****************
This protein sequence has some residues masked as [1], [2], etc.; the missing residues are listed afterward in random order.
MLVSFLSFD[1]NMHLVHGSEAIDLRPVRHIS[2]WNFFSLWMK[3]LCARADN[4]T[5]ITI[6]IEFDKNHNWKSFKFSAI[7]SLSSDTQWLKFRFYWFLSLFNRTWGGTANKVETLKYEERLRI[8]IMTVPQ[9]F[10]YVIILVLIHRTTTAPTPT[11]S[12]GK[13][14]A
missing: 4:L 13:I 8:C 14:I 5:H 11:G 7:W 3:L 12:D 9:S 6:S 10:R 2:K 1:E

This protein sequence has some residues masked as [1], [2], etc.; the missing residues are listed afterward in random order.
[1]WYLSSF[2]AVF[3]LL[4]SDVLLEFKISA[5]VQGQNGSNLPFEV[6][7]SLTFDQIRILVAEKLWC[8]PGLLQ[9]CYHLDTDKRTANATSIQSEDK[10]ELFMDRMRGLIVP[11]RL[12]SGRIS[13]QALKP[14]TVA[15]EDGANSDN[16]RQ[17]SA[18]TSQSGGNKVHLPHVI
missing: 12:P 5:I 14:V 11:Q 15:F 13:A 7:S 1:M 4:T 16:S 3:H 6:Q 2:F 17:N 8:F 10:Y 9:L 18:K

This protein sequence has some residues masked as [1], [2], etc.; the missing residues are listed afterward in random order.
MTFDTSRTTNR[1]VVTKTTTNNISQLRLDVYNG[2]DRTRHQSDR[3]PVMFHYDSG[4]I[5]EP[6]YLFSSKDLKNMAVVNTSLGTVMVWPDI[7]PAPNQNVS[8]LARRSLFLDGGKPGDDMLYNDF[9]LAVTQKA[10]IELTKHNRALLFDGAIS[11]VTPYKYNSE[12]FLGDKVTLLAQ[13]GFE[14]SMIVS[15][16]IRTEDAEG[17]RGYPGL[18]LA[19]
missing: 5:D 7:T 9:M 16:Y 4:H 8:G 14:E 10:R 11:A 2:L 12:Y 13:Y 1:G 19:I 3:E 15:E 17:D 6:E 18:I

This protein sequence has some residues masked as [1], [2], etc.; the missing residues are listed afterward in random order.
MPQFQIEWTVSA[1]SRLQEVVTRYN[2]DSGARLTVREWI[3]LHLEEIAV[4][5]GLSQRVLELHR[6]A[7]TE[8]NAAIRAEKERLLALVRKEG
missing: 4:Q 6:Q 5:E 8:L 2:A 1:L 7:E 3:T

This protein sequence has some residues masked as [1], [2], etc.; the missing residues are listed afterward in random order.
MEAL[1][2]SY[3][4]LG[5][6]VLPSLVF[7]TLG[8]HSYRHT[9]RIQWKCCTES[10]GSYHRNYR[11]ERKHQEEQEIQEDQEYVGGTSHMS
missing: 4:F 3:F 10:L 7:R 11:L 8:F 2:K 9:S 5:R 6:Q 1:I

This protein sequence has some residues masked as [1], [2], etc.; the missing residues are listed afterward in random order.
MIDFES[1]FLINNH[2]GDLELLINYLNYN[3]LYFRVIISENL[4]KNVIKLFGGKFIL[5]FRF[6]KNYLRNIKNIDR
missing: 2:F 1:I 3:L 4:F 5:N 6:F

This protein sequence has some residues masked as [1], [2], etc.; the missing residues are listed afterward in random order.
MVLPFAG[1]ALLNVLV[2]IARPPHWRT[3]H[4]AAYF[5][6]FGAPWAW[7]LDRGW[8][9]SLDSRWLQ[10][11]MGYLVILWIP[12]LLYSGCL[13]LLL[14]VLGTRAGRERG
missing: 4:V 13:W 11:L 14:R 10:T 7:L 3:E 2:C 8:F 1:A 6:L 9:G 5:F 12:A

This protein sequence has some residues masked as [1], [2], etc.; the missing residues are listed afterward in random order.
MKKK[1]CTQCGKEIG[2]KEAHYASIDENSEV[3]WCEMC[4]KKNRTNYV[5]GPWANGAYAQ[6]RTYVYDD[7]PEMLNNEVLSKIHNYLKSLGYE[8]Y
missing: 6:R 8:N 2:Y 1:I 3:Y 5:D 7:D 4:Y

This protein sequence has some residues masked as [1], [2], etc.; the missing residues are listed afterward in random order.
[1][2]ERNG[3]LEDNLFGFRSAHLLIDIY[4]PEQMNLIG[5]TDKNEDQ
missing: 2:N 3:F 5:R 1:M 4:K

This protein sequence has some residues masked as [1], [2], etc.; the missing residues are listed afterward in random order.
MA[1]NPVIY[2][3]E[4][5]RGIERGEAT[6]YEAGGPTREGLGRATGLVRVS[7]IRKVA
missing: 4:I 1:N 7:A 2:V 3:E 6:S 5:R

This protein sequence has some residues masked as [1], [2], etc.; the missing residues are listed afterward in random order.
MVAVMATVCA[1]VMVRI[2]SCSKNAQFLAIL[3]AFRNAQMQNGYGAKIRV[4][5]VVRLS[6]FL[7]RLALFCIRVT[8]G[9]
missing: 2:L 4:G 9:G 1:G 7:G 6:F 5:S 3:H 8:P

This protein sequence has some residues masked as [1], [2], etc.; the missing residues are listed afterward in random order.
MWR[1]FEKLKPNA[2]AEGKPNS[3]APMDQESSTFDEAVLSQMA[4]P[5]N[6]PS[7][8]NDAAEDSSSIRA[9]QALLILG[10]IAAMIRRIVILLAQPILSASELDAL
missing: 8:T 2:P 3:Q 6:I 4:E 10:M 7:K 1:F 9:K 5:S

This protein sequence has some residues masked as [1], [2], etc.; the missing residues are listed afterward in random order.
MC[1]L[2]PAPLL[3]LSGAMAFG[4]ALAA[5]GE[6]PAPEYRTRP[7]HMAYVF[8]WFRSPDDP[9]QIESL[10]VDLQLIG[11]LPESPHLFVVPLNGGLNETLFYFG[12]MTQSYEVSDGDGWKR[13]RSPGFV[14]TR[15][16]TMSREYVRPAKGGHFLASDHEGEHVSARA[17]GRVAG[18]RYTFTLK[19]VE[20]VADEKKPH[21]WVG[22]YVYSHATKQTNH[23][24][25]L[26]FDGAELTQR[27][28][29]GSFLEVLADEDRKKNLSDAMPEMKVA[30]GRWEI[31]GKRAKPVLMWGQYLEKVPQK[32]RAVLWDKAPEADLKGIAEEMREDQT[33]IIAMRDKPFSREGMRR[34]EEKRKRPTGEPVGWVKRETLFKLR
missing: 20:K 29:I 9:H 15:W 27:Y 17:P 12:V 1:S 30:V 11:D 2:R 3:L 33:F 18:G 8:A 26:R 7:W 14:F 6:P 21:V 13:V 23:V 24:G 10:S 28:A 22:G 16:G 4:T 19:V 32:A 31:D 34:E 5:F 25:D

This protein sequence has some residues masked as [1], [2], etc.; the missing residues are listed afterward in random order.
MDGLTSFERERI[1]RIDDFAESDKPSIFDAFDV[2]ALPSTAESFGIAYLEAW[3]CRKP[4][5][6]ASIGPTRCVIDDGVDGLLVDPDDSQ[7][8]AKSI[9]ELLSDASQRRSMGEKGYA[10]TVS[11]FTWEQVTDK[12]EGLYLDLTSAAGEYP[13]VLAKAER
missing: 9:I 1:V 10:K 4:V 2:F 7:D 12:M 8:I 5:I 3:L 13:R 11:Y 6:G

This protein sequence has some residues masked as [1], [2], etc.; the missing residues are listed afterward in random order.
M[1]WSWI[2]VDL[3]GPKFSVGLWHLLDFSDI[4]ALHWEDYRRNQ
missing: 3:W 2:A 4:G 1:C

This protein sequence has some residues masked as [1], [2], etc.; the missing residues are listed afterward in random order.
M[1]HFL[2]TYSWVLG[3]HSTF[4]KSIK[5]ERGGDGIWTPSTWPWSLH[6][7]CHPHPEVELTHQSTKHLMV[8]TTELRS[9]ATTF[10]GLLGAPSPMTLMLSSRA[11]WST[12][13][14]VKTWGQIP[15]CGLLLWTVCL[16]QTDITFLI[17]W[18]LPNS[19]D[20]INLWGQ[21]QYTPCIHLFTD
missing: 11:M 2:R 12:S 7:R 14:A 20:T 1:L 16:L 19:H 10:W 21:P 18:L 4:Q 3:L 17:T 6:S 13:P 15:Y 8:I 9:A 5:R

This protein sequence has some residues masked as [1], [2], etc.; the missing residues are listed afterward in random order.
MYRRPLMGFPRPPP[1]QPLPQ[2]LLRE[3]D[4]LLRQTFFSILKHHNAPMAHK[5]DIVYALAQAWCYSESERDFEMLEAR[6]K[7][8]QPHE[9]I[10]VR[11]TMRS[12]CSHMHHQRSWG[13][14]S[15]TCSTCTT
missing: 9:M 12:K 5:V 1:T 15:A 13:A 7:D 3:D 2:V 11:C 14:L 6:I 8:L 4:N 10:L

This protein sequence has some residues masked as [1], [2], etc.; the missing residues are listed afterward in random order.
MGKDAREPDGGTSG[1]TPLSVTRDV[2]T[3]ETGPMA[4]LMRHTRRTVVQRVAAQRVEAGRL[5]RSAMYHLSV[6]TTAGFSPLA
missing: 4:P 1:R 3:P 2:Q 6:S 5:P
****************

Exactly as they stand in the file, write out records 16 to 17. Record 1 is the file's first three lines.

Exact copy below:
This protein sequence has some residues masked as [1], [2], etc.; the missing residues are listed afterward in random order.
M[1]HFL[2]TYSWVLG[3]HSTF[4]KSIK[5]ERGGDGIWTPSTWPWSLH[6][7]CHPHPEVELTHQSTKHLMV[8]TTELRS[9]ATTF[10]GLLGAPSPMTLMLSSRA[11]WST[12][13][14]VKTWGQIP[15]CGLLLWTVCL[16]QTDITFLI[17]W[18]LPNS[19]D[20]INLWGQ[21]QYTPCIHLFTD
missing: 11:M 2:R 12:S 7:R 14:A 20:T 1:L 16:L 19:H 10:W 21:P 18:L 4:Q 3:L 17:T 6:S 13:P 15:Y 8:I 9:A 5:R

This protein sequence has some residues masked as [1], [2], etc.; the missing residues are listed afterward in random order.
MYRRPLMGFPRPPP[1]QPLPQ[2]LLRE[3]D[4]LLRQTFFSILKHHNAPMAHK[5]DIVYALAQAWCYSESERDFEMLEAR[6]K[7][8]QPHE[9]I[10]VR[11]TMRS[12]CSHMHHQRSWG[13][14]S[15]TCSTCTT
missing: 9:M 12:K 5:V 1:T 15:A 13:A 7:D 3:D 2:V 11:C 14:L 6:I 8:L 4:N 10:L